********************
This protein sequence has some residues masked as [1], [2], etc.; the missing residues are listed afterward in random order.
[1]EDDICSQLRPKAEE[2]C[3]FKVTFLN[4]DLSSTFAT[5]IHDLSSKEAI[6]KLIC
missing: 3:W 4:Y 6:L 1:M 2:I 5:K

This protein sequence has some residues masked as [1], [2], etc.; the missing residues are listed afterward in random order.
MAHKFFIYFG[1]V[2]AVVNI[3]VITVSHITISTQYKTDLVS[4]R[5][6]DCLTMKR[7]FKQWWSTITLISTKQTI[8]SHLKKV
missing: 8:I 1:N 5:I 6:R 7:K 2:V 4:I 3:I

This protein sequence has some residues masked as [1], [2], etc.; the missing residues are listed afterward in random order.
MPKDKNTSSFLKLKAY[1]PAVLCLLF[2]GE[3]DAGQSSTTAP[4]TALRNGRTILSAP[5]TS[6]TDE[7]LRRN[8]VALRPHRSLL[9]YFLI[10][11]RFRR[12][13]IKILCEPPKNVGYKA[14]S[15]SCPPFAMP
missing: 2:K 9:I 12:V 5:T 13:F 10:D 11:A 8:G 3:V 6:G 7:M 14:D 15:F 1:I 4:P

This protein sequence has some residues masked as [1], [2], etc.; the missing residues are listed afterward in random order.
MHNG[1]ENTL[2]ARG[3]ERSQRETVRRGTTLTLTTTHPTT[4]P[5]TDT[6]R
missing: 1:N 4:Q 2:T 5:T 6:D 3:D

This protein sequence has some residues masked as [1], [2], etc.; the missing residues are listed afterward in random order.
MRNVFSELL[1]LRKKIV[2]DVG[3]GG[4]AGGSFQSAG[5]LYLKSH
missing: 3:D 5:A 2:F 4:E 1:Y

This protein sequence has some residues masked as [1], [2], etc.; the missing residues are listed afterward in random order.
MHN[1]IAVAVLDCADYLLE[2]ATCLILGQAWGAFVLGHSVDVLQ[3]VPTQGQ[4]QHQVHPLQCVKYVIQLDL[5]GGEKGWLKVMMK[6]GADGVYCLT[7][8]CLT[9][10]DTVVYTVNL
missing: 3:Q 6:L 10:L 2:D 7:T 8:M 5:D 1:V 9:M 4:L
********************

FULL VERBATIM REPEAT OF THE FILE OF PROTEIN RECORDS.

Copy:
This protein sequence has some residues masked as [1], [2], etc.; the missing residues are listed afterward in random order.
[1]EDDICSQLRPKAEE[2]C[3]FKVTFLN[4]DLSSTFAT[5]IHDLSSKEAI[6]KLIC
missing: 3:W 4:Y 6:L 1:M 2:I 5:K

This protein sequence has some residues masked as [1], [2], etc.; the missing residues are listed afterward in random order.
MAHKFFIYFG[1]V[2]AVVNI[3]VITVSHITISTQYKTDLVS[4]R[5][6]DCLTMKR[7]FKQWWSTITLISTKQTI[8]SHLKKV
missing: 8:I 1:N 5:I 6:R 7:K 2:V 4:I 3:I

This protein sequence has some residues masked as [1], [2], etc.; the missing residues are listed afterward in random order.
MPKDKNTSSFLKLKAY[1]PAVLCLLF[2]GE[3]DAGQSSTTAP[4]TALRNGRTILSAP[5]TS[6]TDE[7]LRRN[8]VALRPHRSLL[9]YFLI[10][11]RFRR[12][13]IKILCEPPKNVGYKA[14]S[15]SCPPFAMP
missing: 2:K 9:I 12:V 5:T 13:F 10:D 11:A 8:G 3:V 6:G 7:M 14:D 15:F 1:I 4:P

This protein sequence has some residues masked as [1], [2], etc.; the missing residues are listed afterward in random order.
MHNG[1]ENTL[2]ARG[3]ERSQRETVRRGTTLTLTTTHPTT[4]P[5]TDT[6]R
missing: 1:N 4:Q 2:T 5:T 6:D 3:D

This protein sequence has some residues masked as [1], [2], etc.; the missing residues are listed afterward in random order.
MRNVFSELL[1]LRKKIV[2]DVG[3]GG[4]AGGSFQSAG[5]LYLKSH
missing: 3:D 5:A 2:F 4:E 1:Y

This protein sequence has some residues masked as [1], [2], etc.; the missing residues are listed afterward in random order.
MHN[1]IAVAVLDCADYLLE[2]ATCLILGQAWGAFVLGHSVDVLQ[3]VPTQGQ[4]QHQVHPLQCVKYVIQLDL[5]GGEKGWLKVMMK[6]GADGVYCLT[7][8]CLT[9][10]DTVVYTVNL
missing: 3:Q 6:L 10:L 2:D 7:T 8:M 5:D 1:V 9:M 4:L